Scientists Prove Morning Sickness is a Sign of Healthy Pregnancy
As any pregnant woman will tell you, morning sickness is one of the most unpleasant side effects. But recently, scientists proved that morning sickness is actually a sign your pregnancy is going well. A team of government researchers say women who experience nausea and vomiting early in pregnancy are at reduced risk of miscarriage. The researchers followed a group of women who had in the past suffered at least one miscarriage; of those subjects, the ones who had morning sickness were 50 to 75 percent less likely to have another miscarriage.
The research confirms a common “old wives tale.” Stephanie Hinkle, a staff scientist at the National Institute of Child Health and Human Development, led the study. She says:
It’s a common thought that nausea indicates a healthy pregnancy, but there wasn’t a lot of high-quality evidence to support this belief.
The data was gathered from women who participated in a separate study between 2007 and 2011. That study began collecting data even before the women became pregnant, so they were able to be sure there were no very early miscarriages that went unreported.
The team thinks they’ve linked the nausea to levels of a hormone that makes sure an embryo gets firmly embedded in a woman’s uterus.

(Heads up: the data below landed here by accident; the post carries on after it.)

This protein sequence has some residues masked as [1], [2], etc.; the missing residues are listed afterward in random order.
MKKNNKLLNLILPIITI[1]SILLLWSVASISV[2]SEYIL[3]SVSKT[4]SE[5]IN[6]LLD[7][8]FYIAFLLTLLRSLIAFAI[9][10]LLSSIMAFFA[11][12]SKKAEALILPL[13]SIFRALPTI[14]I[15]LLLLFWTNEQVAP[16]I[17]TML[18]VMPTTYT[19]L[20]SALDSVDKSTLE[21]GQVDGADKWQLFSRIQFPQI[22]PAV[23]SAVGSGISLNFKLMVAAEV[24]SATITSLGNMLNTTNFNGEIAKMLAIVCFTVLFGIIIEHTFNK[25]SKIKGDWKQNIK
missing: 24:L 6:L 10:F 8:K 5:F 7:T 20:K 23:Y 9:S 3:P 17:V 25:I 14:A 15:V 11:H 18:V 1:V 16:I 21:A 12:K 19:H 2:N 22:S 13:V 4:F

They used data from women taking part in a different study of pregnancy between 2007 and 2011.
That study started collecting information before they got pregnant — so the researchers could see even very early miscarriages that women may not have noticed if they hadn’t been in a study. By the second month of pregnancy, more than 80 percent of the women in the study had nausea or vomiting or both, they found.
Hinkle’s team believes the nausea is linked to levels of a hormone that supports the embryo in embedding firmly into the mother’s uterus. Their report was published in the Journal of the American Medical Association’s JAMA Internal Medicine. According to the report:
Among women with one or two prior pregnancy losses, nausea and vomiting were common very early in pregnancy and were associated with a reduced risk for pregnancy loss…The presence of nausea and vomiting were associated with a reduction in risk by more than half for clinical pregnancy loss.
These findings contradict those of earlier studies, but those did not have data on very early pregnancy, and relied on the patients’ memories. Approximately one quarter of the pregnancies in this study ended in miscarriage, on average at seven weeks. The researchers did not indentify the cause of the misarriages, or any cause of nausea and vomiting, other than pregnancy and hormone levels. There was one consistent pattern, however: Women younger than 25 were more likely to have morning sickness than women older than 25 years of age.
The reports adds:
Our modeling strategy accounted for smoking, alcohol and caffeine intake, and stress at each week, suggesting that the mechanism is likely not through avoidance of such substances.